The government took an additional Sh3 billion above the targeted Sh30 billion from this month’s Treasury bond issues, taking advantage of a 36-per cent oversubscription on the issue.
Investors offered the government Sh40.9 billion against the listed Sh30 billion for the five- and 20-year bond issue, which was sold as market liquidity recovered on the back of government payments to its agencies and contractors at the beginning of the fiscal year.
The investors will be paid interest at the rate of 14 per cent for the five-year bond and 14.8 per cent for the 20-year paper.
Analysts had anticipated heavy bidding for the bonds, saying that investors needed to lock in the attractive interest rates on their portfolios.
“This need has been aggravated by lack of (other) investable opportunities, especially in the equities market,” said Kingdom Securities in a fixed-income note.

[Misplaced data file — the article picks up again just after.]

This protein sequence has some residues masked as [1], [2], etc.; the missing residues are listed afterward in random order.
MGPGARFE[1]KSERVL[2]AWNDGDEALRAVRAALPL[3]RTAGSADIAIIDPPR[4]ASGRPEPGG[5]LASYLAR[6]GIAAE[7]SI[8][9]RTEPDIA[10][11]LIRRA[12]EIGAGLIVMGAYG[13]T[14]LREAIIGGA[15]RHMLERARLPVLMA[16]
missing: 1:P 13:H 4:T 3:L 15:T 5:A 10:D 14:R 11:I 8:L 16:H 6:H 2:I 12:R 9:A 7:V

In June, the Treasury had raised another Sh30 billion through the sale of two- and 15-year bonds, which attracted bids worth Sh50 billion.
The government is looking at heavy domestic debt maturities in the first quarter of the fiscal year, hence the need to ramp up its borrowing in order to roll over the debt.
In the shorter-term debt, the 182-day Treasury bill has attracted the heaviest bidding over the past week. Investors bid Sh13.9 billion against the Sh6 billion on offer for the six-month paper, with the government accepting Sh13.77 billion at 10.2 per cent.
The Sh6 billion 364-day paper attracted Sh3.3 billion worth of bids (Sh3.28 billion taken up) at an interest rate of 11.2 per cent, with the low margin between it and the six-month paper counting in favour of the shorter debt.
The benchmark 91-day T-bill also performed poorly last week, attracting bids of Sh2.8 billion against an offer of Sh4 billion at a rate of 7.9 per cent.